The Papers: 'Trace against time' as thousands flock to beaches


Daily Mirror front page 21/05/20

Image caption

Many of Thursday’s front pages carry photos of people flocking to Britain’s beaches as the government set a 10-day target to track 10,000 new cases of coronavirus a day by June. “Trace against time,” the Daily Mirror calls it, as the paper says the busy scenes sparked “fears about mixing and spreading”.

The Daily Mail front page 21/05/20

Image caption

The Daily Mail says government advisers insist the virus tracing system must be in place before any restrictions can be lifted. Devon and Cornwall Police said roads in some resorts were gridlocked, despite the force asking families to stay away, the paper reports.

Daily Telegraph front page 21/05/20

Image caption

The Daily Telegraph says one of the country’s biggest teachers’ unions, the National Education Union, described the prime minister’s virus-tracing pledge as “real progress” but warned many English primary schools would still see their planned partial reopening on 1 June as premature.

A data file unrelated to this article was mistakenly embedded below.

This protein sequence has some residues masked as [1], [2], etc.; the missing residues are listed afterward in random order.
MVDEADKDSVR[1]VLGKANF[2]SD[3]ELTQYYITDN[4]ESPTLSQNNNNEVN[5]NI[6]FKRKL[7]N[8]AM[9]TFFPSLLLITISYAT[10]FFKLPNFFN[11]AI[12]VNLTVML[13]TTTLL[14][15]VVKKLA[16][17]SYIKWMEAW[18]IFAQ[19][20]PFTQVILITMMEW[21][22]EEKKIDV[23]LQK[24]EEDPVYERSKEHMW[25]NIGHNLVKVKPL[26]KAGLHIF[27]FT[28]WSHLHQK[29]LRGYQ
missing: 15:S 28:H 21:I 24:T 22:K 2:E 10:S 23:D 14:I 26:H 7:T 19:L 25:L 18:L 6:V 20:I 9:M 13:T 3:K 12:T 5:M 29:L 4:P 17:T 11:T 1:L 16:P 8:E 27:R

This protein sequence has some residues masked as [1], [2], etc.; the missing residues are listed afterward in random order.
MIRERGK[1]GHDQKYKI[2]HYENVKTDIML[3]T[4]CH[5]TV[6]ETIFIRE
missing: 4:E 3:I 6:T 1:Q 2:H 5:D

The i front page 21/05/20

Image caption

With a slightly different angle, the i says Britons could be allowed to take breaks in the UK if there is no second spike in Covid-19 cases. It says No 10’s plan for easing the lockdown would see holiday homes, campsites and hotels reopen from the start of July.

Daily Express front page 21/05/20

Image caption

The Daily Express leads on reports that Health Secretary Matt Hancock is promising a new “war on obesity” after figures showed a link to coronavirus deaths. The paper says the prime minister is leading by example as it features a photo of him in workout gear.